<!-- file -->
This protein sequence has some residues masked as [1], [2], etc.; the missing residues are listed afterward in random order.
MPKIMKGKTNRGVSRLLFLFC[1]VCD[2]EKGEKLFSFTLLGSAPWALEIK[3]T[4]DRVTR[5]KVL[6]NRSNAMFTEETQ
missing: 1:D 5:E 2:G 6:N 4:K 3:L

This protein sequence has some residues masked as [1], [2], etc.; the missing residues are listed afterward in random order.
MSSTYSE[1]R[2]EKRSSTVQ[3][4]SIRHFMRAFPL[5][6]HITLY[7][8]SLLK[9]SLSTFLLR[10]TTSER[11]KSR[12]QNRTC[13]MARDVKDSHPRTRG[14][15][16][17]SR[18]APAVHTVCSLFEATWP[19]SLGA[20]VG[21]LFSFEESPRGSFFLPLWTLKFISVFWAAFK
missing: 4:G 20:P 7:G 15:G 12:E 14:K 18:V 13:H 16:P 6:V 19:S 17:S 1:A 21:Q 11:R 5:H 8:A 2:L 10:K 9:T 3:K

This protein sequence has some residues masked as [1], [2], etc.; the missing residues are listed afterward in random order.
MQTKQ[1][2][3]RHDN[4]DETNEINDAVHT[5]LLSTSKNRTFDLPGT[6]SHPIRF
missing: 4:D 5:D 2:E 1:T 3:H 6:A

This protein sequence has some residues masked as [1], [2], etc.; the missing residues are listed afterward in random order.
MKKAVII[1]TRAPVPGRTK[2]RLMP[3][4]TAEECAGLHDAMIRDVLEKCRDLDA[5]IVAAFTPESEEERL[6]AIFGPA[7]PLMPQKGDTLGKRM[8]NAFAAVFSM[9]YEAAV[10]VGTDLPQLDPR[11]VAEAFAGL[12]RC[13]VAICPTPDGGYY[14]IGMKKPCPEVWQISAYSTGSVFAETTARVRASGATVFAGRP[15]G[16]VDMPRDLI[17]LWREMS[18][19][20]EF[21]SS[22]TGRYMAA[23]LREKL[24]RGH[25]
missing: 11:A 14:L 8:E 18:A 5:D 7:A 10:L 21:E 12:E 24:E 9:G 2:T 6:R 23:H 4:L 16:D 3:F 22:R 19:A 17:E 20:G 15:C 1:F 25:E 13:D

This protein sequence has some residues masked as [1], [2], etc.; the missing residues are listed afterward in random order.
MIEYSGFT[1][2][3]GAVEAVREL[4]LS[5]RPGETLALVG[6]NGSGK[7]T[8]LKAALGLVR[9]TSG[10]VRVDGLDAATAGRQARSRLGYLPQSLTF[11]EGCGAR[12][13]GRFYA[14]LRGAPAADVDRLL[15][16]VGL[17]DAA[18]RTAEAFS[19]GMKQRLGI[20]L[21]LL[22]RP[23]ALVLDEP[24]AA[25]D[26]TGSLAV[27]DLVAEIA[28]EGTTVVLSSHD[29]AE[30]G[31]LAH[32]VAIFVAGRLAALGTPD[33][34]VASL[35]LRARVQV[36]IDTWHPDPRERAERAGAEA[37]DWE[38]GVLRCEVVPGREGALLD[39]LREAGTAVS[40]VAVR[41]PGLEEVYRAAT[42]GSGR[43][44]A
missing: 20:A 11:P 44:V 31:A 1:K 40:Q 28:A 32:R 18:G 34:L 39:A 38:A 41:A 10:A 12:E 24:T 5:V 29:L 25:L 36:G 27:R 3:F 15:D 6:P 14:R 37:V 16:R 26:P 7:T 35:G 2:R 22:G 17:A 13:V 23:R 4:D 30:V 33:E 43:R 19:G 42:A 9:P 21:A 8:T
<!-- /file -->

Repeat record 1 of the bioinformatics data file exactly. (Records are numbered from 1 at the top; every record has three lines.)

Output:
This protein sequence has some residues masked as [1], [2], etc.; the missing residues are listed afterward in random order.
MPKIMKGKTNRGVSRLLFLFC[1]VCD[2]EKGEKLFSFTLLGSAPWALEIK[3]T[4]DRVTR[5]KVL[6]NRSNAMFTEETQ
missing: 1:D 5:E 2:G 6:N 4:K 3:L